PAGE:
Mkhize welcomes KZN dug-out port deal

Friday, April 13, 2012

Pretoria - KwaZulu-Natal Premier Zweli Mkhize has welcomed the signing of a deal between Transnet and the Airports Company of South Africa (Acsa) for the purchase of the old Durban International Airport for R1.8 billion.

Transnet clinched the deal to buy the old Durban International Airport site, which will be turned into a multibillion-rand dug-out port that is envisaged to create hundreds of direct jobs. The dug-out port is expected to be ready by 2019.

Mkhize said the port will give the province a competitive edge.

"We have Durban as the busiest port on the continent and Richards Bay managing the biggest volumes of cargo in South Africa. With the addition of the dug-out port, we have an important strategic asset," said Mkhize.

He said their base of transportation and freight logistics facilities will also provide an effective platform for forging trade linkages between provinces within the country, with neighbouring states and the rest of the world, particularly the Asian and South American sub-continents, offering the province considerable investment spin-offs and opportunities.

"KZN's competitive edge is thus greatly enhanced and the speed in the roll-out of these developments is encouraging," said Mkhize, adding that they are planning an Automobile Supplier Park around the dug-out port.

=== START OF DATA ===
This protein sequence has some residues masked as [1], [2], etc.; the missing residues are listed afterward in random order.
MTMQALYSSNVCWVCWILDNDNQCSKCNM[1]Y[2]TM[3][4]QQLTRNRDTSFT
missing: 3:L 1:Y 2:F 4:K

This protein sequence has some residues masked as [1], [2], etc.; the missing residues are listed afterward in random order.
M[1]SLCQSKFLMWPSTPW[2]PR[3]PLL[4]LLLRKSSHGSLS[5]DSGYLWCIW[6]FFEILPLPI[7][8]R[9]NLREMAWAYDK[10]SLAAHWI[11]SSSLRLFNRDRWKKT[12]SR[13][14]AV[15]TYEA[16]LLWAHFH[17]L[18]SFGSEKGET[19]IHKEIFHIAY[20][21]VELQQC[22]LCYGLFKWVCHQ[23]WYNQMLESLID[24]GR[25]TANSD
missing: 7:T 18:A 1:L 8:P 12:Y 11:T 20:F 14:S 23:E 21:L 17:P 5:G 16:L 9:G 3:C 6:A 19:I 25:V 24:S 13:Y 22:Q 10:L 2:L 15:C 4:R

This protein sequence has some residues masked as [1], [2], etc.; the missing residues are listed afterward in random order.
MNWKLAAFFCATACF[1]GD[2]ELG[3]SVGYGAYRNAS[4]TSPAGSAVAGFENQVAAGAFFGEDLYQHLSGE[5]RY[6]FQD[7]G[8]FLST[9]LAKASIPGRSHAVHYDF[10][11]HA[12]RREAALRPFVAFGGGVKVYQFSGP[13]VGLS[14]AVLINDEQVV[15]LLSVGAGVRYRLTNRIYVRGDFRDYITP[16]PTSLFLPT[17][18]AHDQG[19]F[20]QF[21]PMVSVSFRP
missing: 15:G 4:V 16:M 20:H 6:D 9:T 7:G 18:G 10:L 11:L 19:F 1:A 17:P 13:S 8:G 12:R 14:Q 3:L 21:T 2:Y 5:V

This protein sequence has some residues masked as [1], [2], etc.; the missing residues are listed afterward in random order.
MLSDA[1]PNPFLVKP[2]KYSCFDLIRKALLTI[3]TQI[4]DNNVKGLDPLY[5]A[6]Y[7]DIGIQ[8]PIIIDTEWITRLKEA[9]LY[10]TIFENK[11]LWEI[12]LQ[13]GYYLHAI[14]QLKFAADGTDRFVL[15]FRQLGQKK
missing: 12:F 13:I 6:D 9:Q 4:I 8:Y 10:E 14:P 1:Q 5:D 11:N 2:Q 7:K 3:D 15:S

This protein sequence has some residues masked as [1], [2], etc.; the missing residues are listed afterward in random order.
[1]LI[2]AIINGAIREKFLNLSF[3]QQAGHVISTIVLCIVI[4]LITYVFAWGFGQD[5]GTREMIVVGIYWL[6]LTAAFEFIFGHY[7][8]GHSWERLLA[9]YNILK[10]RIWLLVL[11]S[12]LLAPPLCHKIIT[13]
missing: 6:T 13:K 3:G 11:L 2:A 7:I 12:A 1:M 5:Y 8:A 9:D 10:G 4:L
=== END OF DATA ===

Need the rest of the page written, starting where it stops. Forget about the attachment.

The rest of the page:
The park will be a strategic site for the production of vehicle components and will improve production and competitiveness of the automotive industry.

Mkhize said the dug-out port, together with the new Dube Trade Port, will greatly expand the capacity of KwaZulu-Natal to import and export goods.

"The principal component of the Dube Trade Port is a new international passenger and cargo airport, but it is the new facility's proximity to the harbours of Durban and Richards Bay that give it the edge as a transport and logistics hub.

"Rail and road links up and down the coast to these two major seaports will make it easy to switch cargo between different modes of transport. Large quantities that arrive by sea can be dispersed in disaggregated volumes at speed by air."

Looking into the future, Mkhize said the main strategic goal was to ensure that the province's automotive industry doubles its size in the next decade, and that it becomes a leading exporter of vehicles.

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